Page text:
Santa Lucia Crown

Santa Lucia Crown lesson plan

St. Lucia Day is a family Advent tradition in Scandinavia and Italy. These crowns are worn by girls as part of their celebration of St. Lucy.

  • 1.

    In Sweden, Norway, Denmark, Finland, and Italy, Santa Lucia Day is part of the Advent season. On Santa Lucia (St. Lucy’s) Day, December 13, the eldest girl in the family wears a candle-lit crown, a white robe, and a red sash. She represents a medieval saint, Lucia, who carried food and drink to the hungry in Italy. Often families sing "Santa Lucia" and eat holiday treats.

  • 2.

    Using a map of the world, ask your students to find Europe and the countries that celebrate Santa Lucia’s kind deeds. Research more about the foods and activities during this joyous holiday tradition in Advent. Students may choose to prepare a sparkling picture of Santa Lucia to illustrate what they have learned. Here’s one way to create Lucia wearing a crown.

  • 3.

    Use Crayola Gel Markers to draw a female face on black construction paper. On top of her head draw several white candles.

  • 4.

    With Crayola Color Explosion™ paper and a color-reveal marker, draw and color leaves to form Lucia’s crown and imitation candle flames. Cut out the leaves and flames with Crayola Scissors. Glue them on the picture with Crayola School Glue. In place of Color Explosion paper and markers, students can be provided black construction paper and Crayola Gel Markers or Crayola Construction Paper Crayons.

  • 5.

    Encourage students to decorate the crown with Crayola Glitter Glue. Sparkle can be added to the top of candles to make them look as if they were lit. Let the festivities begin!

Standards

  • LA: Read and comprehend informational texts, including history/social studies, science, and technical texts, at the high end of the grade level text complexity band independently and proficiently.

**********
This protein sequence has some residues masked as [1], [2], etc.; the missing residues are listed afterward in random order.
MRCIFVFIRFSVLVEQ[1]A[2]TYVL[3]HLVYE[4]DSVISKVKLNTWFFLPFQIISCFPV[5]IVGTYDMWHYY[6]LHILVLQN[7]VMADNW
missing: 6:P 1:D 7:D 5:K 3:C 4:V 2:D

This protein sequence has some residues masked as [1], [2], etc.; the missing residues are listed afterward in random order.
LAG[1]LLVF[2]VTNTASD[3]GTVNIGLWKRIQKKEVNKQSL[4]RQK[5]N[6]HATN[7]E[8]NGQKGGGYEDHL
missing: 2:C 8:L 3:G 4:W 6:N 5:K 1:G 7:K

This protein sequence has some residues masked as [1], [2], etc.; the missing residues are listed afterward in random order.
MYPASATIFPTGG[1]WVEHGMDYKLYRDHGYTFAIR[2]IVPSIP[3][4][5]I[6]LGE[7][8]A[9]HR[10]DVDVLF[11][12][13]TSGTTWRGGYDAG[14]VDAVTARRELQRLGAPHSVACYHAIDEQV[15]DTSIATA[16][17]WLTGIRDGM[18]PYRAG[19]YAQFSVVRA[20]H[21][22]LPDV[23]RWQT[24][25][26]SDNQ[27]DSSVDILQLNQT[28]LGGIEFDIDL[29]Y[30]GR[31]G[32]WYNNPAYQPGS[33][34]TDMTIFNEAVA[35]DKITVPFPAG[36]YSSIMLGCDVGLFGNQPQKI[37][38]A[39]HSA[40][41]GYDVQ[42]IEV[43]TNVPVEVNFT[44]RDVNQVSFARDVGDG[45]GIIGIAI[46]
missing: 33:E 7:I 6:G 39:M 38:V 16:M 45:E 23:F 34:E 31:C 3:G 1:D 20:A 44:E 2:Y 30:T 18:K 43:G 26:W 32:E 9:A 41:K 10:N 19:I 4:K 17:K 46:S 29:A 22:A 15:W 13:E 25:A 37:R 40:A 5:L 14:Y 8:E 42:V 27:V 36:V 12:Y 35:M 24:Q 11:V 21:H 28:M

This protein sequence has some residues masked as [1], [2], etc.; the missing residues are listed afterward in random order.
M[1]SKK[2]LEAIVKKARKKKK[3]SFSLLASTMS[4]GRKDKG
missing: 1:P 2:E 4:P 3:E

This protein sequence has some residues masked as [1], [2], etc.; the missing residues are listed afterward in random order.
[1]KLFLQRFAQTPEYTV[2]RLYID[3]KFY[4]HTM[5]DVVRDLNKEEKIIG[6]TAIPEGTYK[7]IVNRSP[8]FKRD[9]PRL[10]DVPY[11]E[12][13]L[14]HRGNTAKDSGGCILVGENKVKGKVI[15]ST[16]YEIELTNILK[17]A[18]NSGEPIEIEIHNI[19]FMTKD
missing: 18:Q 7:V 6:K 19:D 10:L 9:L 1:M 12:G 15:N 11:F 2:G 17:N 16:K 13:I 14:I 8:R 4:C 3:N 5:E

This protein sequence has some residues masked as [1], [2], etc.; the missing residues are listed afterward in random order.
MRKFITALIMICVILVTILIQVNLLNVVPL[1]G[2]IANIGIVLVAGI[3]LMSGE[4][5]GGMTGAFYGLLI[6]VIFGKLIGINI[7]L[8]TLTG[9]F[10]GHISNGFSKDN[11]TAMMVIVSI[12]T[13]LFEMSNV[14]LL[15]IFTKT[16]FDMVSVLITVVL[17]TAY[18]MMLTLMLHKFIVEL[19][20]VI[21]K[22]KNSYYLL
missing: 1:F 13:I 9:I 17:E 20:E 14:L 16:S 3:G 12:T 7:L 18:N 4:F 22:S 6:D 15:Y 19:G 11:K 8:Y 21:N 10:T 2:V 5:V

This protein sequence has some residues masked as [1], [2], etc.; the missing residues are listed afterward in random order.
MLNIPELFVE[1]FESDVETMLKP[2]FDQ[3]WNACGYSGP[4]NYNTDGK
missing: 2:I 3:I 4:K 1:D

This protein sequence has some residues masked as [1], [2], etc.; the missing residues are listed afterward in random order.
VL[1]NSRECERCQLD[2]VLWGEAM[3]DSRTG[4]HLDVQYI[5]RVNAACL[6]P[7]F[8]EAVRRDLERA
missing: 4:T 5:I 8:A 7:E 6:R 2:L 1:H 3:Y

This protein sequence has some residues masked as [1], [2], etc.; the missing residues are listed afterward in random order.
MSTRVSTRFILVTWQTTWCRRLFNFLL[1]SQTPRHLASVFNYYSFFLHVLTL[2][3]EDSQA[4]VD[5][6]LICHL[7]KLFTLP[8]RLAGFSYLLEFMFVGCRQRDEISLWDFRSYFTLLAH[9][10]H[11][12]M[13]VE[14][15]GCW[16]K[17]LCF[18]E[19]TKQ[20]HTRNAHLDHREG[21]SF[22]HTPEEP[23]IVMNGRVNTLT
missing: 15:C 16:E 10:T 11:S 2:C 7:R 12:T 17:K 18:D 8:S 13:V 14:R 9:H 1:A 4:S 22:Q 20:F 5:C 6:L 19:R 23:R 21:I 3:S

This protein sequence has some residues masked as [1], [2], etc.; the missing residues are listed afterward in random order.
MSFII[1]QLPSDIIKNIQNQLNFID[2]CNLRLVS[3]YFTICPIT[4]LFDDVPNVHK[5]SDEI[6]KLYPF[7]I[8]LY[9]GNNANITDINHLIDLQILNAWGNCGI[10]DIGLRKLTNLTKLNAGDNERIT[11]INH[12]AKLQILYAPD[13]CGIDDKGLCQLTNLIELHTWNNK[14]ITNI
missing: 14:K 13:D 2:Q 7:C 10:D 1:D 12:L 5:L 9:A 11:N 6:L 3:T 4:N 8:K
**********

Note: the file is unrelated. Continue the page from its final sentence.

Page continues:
• LA: Draw evidence from literary or informational texts to support analysis, reflection, and research.
  • LA: Engage effectively in a range of collaborative discussions (one-on-one, in groups, and teacher-led) with diverse partners on grade level topics and texts, building on others’ ideas and expressing their own clearly.
  • SS: Use appropriate resources, data sources, and geographic tools to generate, manipulate, and interpret information.
  • SS: Describe ways in which language, stories, folktales, music, and artistic creations serve as expressions of culture and influence behavior of people living in a particular culture.
  • SS: Give examples and describe the importance of cultural unity and diversity within and across groups.
  • VA: Identify specific works of art as belonging to particular cultures, times, and places.
  • VA: Use different media, techniques, and processes to communicate ideas, experiences, and stories.
  • VA: Use visual structures of art to communicate ideas.
  • VA: Select and use subject matter, symbols, and ideas to communicate meaning.

Adaptations

  • Possible classroom resources include: Lucia, Saint of Light by Katherine Bolger Hyde; Lucia Morning in Sweden by Ewa Rydaker
  • Invite a community member who celebrates Santa Lucia Day to visit with the class. Prior to the meeting, students compose questions for the meeting. After the visit, students post learning to a class blog.
  • Invite a community member that celebrates the holiday to speak with the class about the traditions practiced. Prior to the meeting, students write questions for the guest. After the visit, students post learning to a class blog.
  • Students identify Each European country, its capital, language spoken by the majority of the people, etc. on a self-made map of the continent.
  • Students interview family members about Christmas celebrations. Compare and contrast these celebrations with Santa Lucia Day.